Environment and Breast Cancer: Science Review

Evidence From Humans
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Cancer mortality among workers in chemical plant contaminated with dioxin
Manz, A., Berger, J., Dwyer, J. H., Flesch-Janys, D., Nagel, S., Waltsgott, H. Lancet. 1991. 338:8773, 959-64.
Topic area
Environmental pollutant - dioxin (TCDD), occupation
Study design
Other: Retrospective mortality follow-up in cohort of workers
Study Participants
Number of Cases
9 breast cancer deaths
Menopausal Status
The menopausal status of women included in this study is listed here.
Pre menopausal
Post menopausal
Number of Controls
399 female workers
Cohort participation rate
Greater than 70%
Participant selection: Inclusion and exclusion criteria
Criteria used to select participants in the study.
Workers hired between 1952 and 1984 at a German herbicide production chemical plant, "including processes contaminated with TCDD," who worked there for more than 3 months, identified from company and union records.
Comment about participation selection
For men, a worker cohort was available for comparison, mitigating the "healthy worker" effect. For women, this was not an option, reducing comparability of the comparison cohort.
Exposures investigated
TCDD primarily from production of trichlorophenol (TCP) and 2,4,5-T. Exposure was reduced after a change in production process in 1954. High, medium, or low exposure based on production department. Production department classifications were assigned bas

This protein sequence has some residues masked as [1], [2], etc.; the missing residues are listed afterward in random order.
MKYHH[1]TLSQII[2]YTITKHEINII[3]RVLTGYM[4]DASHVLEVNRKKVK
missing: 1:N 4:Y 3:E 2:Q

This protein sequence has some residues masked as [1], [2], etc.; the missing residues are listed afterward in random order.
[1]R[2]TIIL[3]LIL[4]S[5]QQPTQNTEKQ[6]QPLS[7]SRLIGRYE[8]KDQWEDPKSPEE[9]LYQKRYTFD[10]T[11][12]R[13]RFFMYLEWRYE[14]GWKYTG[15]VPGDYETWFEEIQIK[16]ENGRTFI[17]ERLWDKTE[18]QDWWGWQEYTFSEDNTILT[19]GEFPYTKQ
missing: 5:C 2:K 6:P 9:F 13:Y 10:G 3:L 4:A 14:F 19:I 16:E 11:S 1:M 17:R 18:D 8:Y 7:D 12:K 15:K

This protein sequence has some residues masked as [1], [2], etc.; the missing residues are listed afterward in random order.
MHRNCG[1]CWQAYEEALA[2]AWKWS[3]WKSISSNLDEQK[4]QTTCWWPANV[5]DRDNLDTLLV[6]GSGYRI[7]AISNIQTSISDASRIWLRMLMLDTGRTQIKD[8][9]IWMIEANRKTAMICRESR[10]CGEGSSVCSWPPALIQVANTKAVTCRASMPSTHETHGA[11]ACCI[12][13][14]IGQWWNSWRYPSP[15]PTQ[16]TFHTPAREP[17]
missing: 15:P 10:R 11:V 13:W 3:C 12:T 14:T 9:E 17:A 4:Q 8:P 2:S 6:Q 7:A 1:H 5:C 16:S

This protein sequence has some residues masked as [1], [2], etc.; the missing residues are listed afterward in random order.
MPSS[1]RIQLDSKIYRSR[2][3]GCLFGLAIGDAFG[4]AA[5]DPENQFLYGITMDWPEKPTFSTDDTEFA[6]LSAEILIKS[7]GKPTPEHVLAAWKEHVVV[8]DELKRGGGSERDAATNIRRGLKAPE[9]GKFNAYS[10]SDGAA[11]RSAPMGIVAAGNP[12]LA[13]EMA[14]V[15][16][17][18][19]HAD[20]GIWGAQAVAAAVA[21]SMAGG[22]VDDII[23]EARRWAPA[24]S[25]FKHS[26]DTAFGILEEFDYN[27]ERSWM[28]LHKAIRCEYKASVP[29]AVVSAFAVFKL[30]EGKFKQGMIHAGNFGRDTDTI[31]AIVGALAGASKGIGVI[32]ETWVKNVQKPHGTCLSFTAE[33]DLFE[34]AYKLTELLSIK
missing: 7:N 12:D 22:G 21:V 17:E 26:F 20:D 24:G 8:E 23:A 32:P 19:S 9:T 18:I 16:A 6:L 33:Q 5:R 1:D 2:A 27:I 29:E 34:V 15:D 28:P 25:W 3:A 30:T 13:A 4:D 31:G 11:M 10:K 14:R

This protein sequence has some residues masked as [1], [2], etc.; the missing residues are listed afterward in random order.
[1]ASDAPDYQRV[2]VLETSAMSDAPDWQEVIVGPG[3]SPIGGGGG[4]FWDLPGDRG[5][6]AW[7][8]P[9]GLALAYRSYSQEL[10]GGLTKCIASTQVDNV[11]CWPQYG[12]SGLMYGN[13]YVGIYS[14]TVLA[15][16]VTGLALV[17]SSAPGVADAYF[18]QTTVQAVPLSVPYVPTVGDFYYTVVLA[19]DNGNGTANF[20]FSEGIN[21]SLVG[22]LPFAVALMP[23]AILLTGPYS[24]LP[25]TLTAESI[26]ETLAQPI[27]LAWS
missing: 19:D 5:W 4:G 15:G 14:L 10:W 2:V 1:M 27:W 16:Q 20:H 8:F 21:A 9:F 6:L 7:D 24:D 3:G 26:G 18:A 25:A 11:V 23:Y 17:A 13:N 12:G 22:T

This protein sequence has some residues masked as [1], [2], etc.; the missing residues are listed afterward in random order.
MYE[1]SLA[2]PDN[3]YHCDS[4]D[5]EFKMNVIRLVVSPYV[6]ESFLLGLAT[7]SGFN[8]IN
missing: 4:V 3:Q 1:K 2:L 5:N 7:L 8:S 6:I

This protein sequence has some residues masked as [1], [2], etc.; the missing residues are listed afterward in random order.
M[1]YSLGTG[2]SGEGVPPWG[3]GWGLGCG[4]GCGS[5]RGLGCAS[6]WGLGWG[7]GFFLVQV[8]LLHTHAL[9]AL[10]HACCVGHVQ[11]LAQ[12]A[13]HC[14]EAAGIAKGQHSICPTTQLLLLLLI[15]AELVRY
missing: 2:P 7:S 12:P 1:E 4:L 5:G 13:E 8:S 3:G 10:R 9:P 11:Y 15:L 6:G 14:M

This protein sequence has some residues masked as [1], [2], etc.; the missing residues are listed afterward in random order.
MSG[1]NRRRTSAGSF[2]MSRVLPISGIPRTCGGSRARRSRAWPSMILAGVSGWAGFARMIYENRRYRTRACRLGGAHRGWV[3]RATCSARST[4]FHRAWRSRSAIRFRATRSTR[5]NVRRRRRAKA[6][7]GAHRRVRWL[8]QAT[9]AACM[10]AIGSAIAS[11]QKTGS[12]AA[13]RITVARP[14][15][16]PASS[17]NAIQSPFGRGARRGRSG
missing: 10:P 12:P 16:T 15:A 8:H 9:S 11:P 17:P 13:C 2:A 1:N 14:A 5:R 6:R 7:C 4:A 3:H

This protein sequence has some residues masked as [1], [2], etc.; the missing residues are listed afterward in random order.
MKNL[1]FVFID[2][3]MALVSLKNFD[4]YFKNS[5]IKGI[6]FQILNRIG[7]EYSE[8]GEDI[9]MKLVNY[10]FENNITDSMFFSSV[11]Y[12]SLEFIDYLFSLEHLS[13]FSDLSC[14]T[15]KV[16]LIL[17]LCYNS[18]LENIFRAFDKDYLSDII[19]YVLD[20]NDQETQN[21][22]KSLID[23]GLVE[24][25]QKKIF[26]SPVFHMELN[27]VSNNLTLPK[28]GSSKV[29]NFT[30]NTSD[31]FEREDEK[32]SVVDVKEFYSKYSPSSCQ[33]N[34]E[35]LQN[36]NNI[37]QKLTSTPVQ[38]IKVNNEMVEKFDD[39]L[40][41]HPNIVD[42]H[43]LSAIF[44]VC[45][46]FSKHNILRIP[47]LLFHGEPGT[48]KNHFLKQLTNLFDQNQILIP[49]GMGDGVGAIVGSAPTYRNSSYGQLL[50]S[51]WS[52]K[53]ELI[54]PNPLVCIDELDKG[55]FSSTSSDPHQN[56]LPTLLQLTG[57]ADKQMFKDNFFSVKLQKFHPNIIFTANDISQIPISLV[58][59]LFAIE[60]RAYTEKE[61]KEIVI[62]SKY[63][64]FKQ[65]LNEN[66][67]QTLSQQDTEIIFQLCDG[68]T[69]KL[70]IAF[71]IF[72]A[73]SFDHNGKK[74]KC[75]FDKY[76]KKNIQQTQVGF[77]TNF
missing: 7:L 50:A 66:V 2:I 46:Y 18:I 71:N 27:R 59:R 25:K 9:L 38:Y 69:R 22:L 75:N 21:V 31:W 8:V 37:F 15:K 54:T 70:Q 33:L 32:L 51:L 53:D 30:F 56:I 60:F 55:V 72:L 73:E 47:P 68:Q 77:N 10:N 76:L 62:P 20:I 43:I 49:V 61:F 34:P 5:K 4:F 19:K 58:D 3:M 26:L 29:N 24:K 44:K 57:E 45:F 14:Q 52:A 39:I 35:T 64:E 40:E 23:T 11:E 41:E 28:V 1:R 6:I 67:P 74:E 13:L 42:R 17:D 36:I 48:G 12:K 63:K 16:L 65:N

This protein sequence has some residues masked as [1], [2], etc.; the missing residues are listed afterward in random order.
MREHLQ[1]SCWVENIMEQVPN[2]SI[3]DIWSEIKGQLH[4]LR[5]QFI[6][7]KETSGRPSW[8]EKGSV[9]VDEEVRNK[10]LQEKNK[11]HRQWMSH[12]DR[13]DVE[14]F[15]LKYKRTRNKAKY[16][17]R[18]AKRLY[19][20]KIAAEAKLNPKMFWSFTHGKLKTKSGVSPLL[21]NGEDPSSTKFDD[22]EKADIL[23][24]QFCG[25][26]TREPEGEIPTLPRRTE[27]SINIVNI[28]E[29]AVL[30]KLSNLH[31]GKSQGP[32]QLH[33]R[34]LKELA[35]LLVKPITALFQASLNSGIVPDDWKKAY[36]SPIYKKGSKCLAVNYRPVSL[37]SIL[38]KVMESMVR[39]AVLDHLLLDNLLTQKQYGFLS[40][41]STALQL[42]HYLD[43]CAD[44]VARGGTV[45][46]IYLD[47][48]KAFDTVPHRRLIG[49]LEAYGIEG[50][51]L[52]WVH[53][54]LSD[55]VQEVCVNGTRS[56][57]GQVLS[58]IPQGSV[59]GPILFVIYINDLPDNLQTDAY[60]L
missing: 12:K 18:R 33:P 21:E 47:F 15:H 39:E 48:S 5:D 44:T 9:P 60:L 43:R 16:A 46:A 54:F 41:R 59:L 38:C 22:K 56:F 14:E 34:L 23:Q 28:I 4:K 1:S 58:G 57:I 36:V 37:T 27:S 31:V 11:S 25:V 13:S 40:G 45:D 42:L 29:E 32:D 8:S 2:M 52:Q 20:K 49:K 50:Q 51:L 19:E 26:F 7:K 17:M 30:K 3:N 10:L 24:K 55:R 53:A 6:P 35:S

Statistical Analysis
Breast cancer outcome investigated
Mortality from breast cancer
Ethnic groups with separate analysis
If this study provided a separate analysis by ethnic or racial group, the groups are listed here.
Confounders considered
Other breast cancer risk factors, such as family history, age at first birth, and hormone replacement therapy use, that were taken into account in the study.
Not controlled
Genetic characterization included
If the study analyzed relationships between environmental factors and inherited genetic variations, this field will be marked “Yes.” “No”, if not.
Description of major analysis
Standardized mortality ratio comparison with West Germany
Strength of associations reported
Standardized mortality ratio = 2.15 (95% CI 0.98-4.09)
Results Comments
Few women (6.9%) were in "high" exposed occupations. Comparison to a national population that includes nonworkers may underestimate worker risks due to "healthy worker" effect.
Author address
Centre for Chemical Workers' Health, Department of Health, Hamburg, Germany.